Apart from these, you will need colors (water-soluble ones) and additives, such as glycerin or fragrances. However, these are optional.
Now, let’s move on to the recipe for your DIY lotion.
Homemade Lotion Recipe
You Will Need
- 65 mL distilled water (you may use floral water or distillates or the same amount of pure aloe vera gel instead of distilled water)
- 30 mL oil (pick any oil of your choice, such as jojoba, sweet almond, grapeseed coconut, or avocado oil)
- 4 grams of emulsifying wax
- 3 drops of lactic acid
- 0.6 grams of Rokonsol or 3.5 grams of Leucidal
You May Also Add (Optional)
- 0.5% of fragrance
- Glycerin (less than 5% of the total recipe) or Vitamin E oil
- Hyaluronic acid (2% of the total recipe)
- 10 drops of 100% pure essential oil of your choice
Note: You may tweak a few ingredients (except for the basic and must-have ingredients) and add oils and fragrance depending on your personal preferences.
Also, use a scale or measuring cups to make sure the measurements are correct.
- Measure the distilled water in a clean glass bowl and warm it to around 70º-75ºC. Heating the water is necessary to bring it to the same temperature as the oils. This helps in proper emulsification.
- Measure the oils and wax and add them to another bowl. Heat the wax and oil(s) in a double boiler (heat water in a bigger bowl and place the oil and wax bowl in it). Keep stirring the oil and wax. Warm it to around 70º-75ºC.
- Add the water to the hot oil and wax mixture and whisk it. Keep whisking the water with oil and wax until the mixture gets thicker and opaque. Make sure to maintain the temperature of the water as well as the oil-wax mixture. Else, there will be problems with the emulsification process, and they will not mix properly. If that happens, don’t worry. Heat the mixture again in a double boiler and keep whisking until it is mixed well.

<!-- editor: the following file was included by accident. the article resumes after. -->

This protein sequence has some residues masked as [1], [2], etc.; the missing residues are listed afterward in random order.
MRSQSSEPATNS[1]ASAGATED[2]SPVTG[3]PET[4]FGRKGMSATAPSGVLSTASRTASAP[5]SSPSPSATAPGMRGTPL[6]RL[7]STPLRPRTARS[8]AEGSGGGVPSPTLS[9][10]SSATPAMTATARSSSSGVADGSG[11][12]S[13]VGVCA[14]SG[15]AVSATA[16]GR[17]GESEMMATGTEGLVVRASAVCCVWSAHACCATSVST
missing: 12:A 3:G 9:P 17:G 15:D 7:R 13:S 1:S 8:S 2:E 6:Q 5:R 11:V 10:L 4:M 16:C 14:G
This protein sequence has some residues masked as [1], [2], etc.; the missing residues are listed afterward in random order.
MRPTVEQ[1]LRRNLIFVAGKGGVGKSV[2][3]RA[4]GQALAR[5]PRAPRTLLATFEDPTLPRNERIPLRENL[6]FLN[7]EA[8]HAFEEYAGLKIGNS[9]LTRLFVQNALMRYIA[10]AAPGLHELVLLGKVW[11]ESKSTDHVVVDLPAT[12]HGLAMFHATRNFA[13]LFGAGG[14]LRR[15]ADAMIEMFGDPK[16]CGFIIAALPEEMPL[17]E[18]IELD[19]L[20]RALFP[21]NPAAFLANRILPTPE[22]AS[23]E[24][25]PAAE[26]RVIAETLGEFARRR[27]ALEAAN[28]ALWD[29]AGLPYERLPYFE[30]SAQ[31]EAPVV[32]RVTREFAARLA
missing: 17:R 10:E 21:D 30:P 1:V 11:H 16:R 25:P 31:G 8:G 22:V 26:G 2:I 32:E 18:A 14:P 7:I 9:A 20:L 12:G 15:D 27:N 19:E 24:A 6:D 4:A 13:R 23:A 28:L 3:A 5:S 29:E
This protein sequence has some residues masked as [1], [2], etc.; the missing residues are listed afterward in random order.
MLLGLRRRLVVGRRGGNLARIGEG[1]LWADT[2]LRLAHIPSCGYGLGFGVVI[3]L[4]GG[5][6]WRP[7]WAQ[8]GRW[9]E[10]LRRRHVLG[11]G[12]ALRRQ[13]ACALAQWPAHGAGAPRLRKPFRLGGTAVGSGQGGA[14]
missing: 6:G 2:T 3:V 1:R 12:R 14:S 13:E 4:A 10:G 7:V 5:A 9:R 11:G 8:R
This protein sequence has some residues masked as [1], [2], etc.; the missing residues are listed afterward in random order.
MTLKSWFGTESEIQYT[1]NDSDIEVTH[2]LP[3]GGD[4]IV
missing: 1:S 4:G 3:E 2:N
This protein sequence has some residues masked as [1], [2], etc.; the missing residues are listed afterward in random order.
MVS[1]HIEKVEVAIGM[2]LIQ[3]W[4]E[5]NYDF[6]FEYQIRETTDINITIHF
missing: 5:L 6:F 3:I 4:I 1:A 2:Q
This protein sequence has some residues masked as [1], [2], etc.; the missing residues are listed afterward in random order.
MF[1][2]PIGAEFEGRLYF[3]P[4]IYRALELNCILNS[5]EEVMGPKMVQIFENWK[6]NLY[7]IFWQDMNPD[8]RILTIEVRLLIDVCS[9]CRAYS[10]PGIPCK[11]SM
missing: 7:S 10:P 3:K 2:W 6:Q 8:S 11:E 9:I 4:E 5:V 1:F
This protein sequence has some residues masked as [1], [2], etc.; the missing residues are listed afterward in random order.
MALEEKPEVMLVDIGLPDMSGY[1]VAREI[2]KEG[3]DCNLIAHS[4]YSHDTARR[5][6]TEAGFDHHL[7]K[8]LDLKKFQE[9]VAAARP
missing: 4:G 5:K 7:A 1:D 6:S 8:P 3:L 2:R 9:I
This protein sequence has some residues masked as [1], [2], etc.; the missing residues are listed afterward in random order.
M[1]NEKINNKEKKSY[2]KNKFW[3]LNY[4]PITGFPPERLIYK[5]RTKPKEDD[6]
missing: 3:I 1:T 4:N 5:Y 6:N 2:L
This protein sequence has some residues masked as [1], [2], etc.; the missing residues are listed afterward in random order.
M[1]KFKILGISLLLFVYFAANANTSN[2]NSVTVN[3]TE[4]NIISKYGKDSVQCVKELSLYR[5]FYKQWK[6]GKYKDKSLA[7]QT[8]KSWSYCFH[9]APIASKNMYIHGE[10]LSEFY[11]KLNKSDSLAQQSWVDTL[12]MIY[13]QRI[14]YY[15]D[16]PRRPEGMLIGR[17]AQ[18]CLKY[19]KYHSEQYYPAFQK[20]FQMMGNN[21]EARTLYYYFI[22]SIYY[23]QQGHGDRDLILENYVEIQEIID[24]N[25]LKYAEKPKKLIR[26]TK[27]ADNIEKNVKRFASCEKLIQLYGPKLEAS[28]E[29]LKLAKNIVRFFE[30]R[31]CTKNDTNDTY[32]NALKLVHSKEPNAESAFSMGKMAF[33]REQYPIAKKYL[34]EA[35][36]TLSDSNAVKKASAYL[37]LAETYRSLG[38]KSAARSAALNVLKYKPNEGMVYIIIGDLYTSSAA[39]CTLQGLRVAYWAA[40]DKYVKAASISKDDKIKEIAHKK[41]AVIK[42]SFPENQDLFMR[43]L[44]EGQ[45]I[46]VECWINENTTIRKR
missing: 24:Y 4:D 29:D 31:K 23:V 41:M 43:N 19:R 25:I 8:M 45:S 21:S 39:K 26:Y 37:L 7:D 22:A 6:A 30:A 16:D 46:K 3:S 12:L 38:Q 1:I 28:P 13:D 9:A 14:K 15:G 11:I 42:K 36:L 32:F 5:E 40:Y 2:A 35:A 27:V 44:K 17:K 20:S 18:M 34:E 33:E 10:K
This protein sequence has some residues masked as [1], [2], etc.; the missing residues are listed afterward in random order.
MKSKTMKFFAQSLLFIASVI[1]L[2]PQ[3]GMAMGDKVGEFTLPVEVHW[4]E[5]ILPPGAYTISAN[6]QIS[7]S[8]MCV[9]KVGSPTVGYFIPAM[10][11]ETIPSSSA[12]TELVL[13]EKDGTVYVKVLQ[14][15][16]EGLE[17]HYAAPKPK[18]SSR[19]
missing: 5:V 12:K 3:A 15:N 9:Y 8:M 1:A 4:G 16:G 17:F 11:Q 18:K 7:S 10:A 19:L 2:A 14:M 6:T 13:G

- Let the mixture cool down a bit.
- Test the pH of the mixture using a pH strip. If you are using Leucidal, it can work with a pH range of 3-8. However, if you are using Rokonsol, it will work only if the pH is lower than 5.5.
If the pH of your lotion is higher than 5.5, and you are using Rokonsol, add a few drops of lactic acid to the mixture and test the pH. Continue once the pH is lower than 5. If you are using Leucidal, you will not need lactic acid.
- Once the mixture has cooled down, add the preservatives. At this point, you can add the heat sensitive additives (essential oils or glycerin or vitamin E, hyaluronic acid, a few drops of color, etc.) and continue whisking.
- Once all the ingredients are mixed, transfer the lotion to airtight containers or silicone tubes or containers.
- Let the lotion cool down completely. Once it has come down to room temperature, cap the container or tubes.
This lotion will last for 3 months. Mark the date on the container so that you know when you need to replace it and make a fresh batch.
Try this recipe at home. However, if you are new to lotion making at home, it might take a little time and a few trials before you get the perfect formula that suits your skin. Even if you are careful, there are chances of small mistakes happening during the process. Start with small batches, and once you get the hang of it, you can easily prepare lotions at home.
Have more doubts? Drop your questions in the comments section below, and we will get back to you.
Frequently Asked Questions
Why does my homemade lotion feel grainy?
This is because you probably didn’t let the emulsifiers dissolve completely. Don’t worry, reheat it in the double boiler and whisk repeatedly.
Why is my homemade lotion separating?
The temperature of the oil-emulsifying wax mixture and water wasn’t close enough while mixing. Reheat the mixture and try mixing again.
My homemade lotion feels greasy. How to fix that?
That could be due to the oils you used. Avocado, jojoba, and hemp oils can make your lotion heavy. Try using lighter oils, such as sweet almond, coconut, or apricot kernel oils, to make your lotion feel less greasy.